Cracks Beginning to Appear?
Guest Post by Macro Story.
In two previous posts (Europe Behind The Scenes Part 1 and Part 2 found here) I discussed that behind the scenes financial markets and thus the global economy was experiencing stress. On the surface the iceberg may not be much of a concern but below it is often formidable.
A few developments this evening point towards the first real stresses beyond the control of the current EFSF “plan” including the plan itself.
Portugal Bank Run
M1 money supply (physical money such as coins and currency) fell at an annualized rate of 21% over the past six months. That is a massive flight of capital from banks. These IMF imposed budget goals are a moving target. Six months ago Portugal needed X. Today they need X plus all the capital leaving the bank’s front door. Full story can be found here.
If Portugal is dealing with this problem you can be assured Ireland is as well. But why would it be limited to Ireland? What about Spain, Greece and Italy as well? I’ve said a number of times. People are bigger than the system. A bank run is such proof.
The first US casualty of the sovereign debt crisis is apparently as close to bankruptcy as one can get. What the implications are for the financial markets are unclear until the event happens. It will be interesting to see who else has similar sovereign debt risk and exposure to MF. Will the CDS market work in this case?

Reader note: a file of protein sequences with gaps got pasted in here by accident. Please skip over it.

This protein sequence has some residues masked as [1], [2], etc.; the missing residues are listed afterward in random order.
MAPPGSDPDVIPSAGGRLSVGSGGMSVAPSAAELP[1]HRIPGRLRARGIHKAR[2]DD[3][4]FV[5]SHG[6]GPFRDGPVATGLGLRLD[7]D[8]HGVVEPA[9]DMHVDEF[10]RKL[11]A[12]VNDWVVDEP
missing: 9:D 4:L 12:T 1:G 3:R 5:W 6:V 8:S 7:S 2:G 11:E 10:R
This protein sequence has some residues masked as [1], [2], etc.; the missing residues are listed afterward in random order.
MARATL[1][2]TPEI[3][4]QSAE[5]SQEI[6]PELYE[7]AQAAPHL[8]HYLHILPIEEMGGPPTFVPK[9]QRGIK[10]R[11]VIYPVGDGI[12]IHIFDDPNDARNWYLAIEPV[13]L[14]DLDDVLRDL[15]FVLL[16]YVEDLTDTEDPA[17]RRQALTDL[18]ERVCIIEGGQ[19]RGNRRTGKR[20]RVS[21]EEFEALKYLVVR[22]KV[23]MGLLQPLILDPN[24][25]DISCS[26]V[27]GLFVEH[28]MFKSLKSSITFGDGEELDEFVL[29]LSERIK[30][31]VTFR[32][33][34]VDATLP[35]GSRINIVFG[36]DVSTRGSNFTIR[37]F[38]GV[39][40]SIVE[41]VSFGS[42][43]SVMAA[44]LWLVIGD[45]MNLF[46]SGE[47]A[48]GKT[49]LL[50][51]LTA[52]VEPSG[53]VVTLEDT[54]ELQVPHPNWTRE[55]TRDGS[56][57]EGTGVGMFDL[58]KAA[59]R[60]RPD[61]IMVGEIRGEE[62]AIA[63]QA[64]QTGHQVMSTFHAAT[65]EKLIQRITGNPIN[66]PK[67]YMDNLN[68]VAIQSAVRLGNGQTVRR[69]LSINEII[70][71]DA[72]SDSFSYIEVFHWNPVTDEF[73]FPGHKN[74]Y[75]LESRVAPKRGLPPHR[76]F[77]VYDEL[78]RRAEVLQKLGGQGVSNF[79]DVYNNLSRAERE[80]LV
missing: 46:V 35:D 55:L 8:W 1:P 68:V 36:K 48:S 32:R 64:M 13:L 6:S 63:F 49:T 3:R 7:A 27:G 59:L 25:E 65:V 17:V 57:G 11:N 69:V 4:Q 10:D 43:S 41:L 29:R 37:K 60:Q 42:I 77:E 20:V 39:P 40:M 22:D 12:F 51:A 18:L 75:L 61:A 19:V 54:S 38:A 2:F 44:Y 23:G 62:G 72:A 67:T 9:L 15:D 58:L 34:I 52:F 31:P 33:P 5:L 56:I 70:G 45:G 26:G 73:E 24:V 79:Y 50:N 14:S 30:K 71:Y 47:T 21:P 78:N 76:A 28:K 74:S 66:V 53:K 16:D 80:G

The “plan” announced (remember no details, those will come later) has a few big flaws in it.
First flaw is the reality that Greece bonds will be cut in half yet the EFSF bonds will guarantee only 20%. No investor is going to buy a Spanish or Italian bond with a 20% guarantee knowing that they cannot insure with CDS and certainly will face a potential 50% loss like Greek holders. So the EU takes 200 billion Euros assumes 5 fold leverage (20% insurance) and gets 1 trillion euros. The reality is 200 billion euros will be leveraged 2 times or 400 billion euros.
Second flaw, let’s assume I bought an Italian bond over the summer. Now all of a sudden new bonds are issued with a 20% first loss guarantee. Why wouldn’t I sell my existing bond and buy one of these new and improved offerings? The value of these non EFSF insured bonds will fall. What implications will that have from a collateral standpoint? Will investors facing capital losses with the non insured bonds be driven out of the market?
And the biggest flaw of them all. What if Portugal and or Ireland needs extra help or asks for some form of debt forgiveness. That 200 billion euros left from the EFSF will disappear leaving nothing to leverage. Spain and Italy will be on their own yet again and this time the ECB cannot buy debt on the secondary market.
A reader said it best. Thursday’s price action in many ways was like the knee jerk reaction right after a Fed meeting. Friday may be more telling of what investors think of this plan and hopefully when the algos are not in a one way stampede.